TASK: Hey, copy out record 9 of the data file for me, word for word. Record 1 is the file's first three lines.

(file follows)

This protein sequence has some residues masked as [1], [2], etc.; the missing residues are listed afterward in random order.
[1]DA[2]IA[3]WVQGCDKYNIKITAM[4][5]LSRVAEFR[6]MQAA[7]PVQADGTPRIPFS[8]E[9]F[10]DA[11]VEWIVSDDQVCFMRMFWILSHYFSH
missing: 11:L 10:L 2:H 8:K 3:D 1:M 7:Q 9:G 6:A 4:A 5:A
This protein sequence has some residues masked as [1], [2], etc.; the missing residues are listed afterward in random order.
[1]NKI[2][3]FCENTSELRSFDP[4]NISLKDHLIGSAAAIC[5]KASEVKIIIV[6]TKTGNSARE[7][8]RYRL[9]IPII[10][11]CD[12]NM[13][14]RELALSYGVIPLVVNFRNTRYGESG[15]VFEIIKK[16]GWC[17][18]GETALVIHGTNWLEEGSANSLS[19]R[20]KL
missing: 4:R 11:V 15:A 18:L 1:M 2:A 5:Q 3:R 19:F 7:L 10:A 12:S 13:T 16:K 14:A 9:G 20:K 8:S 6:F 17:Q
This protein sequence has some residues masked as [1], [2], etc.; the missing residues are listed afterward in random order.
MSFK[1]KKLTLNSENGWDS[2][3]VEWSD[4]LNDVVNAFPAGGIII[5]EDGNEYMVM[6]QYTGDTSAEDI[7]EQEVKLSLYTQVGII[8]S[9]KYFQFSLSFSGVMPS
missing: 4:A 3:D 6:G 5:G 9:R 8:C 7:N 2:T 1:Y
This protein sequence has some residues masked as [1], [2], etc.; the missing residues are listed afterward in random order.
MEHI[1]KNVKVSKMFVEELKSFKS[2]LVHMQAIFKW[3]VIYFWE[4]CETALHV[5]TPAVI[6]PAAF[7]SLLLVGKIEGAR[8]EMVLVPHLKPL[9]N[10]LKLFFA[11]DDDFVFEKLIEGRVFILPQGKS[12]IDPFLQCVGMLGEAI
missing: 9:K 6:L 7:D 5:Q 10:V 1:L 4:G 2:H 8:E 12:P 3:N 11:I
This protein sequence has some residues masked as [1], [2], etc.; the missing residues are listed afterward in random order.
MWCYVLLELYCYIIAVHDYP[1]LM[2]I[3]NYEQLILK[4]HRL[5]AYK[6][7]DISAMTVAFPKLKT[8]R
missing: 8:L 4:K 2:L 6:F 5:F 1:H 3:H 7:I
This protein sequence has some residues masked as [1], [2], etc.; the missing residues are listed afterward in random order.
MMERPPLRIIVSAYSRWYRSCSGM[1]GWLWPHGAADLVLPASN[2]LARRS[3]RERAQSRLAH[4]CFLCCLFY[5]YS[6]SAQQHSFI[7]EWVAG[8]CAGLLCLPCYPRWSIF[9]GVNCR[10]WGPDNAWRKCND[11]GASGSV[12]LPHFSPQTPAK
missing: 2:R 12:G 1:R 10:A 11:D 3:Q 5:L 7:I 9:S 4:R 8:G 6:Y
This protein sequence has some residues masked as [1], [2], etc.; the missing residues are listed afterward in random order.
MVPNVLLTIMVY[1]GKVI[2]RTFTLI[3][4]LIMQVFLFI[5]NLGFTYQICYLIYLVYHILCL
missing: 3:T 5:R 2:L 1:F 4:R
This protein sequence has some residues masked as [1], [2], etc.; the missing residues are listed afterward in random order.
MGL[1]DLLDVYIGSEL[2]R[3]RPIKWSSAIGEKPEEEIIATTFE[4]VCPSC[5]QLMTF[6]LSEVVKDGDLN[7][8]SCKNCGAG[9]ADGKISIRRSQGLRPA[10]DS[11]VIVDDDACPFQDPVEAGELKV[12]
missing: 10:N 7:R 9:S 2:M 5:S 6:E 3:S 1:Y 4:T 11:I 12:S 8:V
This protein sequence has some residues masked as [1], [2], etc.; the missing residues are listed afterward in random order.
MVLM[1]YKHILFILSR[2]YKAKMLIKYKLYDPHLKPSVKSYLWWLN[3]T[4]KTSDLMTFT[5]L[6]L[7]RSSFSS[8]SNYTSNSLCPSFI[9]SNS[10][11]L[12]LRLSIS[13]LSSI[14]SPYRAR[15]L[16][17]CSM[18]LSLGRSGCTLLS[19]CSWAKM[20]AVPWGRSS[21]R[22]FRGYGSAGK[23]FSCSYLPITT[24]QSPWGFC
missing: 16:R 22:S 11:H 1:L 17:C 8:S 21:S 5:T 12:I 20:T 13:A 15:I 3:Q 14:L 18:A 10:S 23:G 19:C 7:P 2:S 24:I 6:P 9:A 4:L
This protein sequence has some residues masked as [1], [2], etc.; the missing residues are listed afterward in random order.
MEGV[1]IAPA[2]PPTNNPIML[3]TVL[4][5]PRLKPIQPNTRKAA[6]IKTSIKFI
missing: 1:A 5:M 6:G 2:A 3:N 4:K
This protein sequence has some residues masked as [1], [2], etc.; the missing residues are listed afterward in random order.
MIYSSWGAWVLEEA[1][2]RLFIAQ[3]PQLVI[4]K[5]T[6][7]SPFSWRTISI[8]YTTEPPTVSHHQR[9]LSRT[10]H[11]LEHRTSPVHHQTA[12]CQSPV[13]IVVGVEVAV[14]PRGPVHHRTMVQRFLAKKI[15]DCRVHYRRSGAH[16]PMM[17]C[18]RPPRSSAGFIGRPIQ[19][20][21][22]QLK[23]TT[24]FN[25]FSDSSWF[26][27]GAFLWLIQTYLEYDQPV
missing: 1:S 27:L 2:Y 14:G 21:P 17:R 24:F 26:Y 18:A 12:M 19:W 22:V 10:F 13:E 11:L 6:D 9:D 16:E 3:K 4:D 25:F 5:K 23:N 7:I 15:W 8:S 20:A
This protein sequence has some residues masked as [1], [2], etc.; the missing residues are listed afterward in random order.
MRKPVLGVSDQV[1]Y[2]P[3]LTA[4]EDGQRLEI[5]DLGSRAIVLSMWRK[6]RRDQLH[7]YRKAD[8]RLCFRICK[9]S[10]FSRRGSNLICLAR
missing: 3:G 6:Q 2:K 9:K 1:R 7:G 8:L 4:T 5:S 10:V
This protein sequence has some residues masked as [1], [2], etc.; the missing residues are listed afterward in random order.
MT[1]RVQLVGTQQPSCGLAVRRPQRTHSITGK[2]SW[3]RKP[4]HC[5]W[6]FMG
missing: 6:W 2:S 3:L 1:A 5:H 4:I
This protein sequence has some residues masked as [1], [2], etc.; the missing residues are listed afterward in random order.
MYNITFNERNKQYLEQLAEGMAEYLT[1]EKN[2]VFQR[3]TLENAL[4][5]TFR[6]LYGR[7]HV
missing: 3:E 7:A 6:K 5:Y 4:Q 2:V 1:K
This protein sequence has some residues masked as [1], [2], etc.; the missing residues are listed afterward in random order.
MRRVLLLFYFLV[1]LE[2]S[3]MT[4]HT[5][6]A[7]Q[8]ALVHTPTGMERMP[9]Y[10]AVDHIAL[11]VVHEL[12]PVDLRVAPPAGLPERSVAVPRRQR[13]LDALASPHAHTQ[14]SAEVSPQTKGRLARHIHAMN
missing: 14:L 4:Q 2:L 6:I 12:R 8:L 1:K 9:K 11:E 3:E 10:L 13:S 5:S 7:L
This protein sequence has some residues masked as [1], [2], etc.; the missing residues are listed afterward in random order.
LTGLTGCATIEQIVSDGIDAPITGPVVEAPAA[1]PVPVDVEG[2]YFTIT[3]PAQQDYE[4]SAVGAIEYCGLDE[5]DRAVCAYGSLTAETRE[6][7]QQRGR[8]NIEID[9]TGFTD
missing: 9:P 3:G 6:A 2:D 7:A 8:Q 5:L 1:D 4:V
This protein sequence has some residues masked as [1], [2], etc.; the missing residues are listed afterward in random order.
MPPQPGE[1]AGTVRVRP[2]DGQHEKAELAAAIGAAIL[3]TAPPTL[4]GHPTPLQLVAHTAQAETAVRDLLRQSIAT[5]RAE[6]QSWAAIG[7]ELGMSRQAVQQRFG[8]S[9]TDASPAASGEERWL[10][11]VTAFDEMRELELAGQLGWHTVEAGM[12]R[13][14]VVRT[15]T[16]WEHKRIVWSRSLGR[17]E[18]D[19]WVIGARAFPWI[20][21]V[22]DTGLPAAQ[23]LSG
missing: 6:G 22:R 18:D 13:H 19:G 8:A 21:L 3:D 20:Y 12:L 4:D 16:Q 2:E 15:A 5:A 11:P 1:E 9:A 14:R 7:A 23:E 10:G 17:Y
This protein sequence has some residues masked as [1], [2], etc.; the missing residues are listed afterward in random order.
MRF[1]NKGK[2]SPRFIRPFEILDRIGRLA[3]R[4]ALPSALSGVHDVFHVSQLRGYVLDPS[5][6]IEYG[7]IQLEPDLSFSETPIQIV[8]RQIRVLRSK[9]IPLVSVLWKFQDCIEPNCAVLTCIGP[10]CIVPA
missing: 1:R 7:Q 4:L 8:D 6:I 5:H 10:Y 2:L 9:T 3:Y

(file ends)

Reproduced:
This protein sequence has some residues masked as [1], [2], etc.; the missing residues are listed afterward in random order.
MVLM[1]YKHILFILSR[2]YKAKMLIKYKLYDPHLKPSVKSYLWWLN[3]T[4]KTSDLMTFT[5]L[6]L[7]RSSFSS[8]SNYTSNSLCPSFI[9]SNS[10][11]L[12]LRLSIS[13]LSSI[14]SPYRAR[15]L[16][17]CSM[18]LSLGRSGCTLLS[19]CSWAKM[20]AVPWGRSS[21]R[22]FRGYGSAGK[23]FSCSYLPITT[24]QSPWGFC
missing: 16:R 22:S 11:H 1:L 17:C 8:S 21:S 5:T 12:I 20:T 13:A 15:I 3:Q 14:L 18:A 10:S 23:G 19:C 7:P 2:S 24:I 6:P 9:A 4:L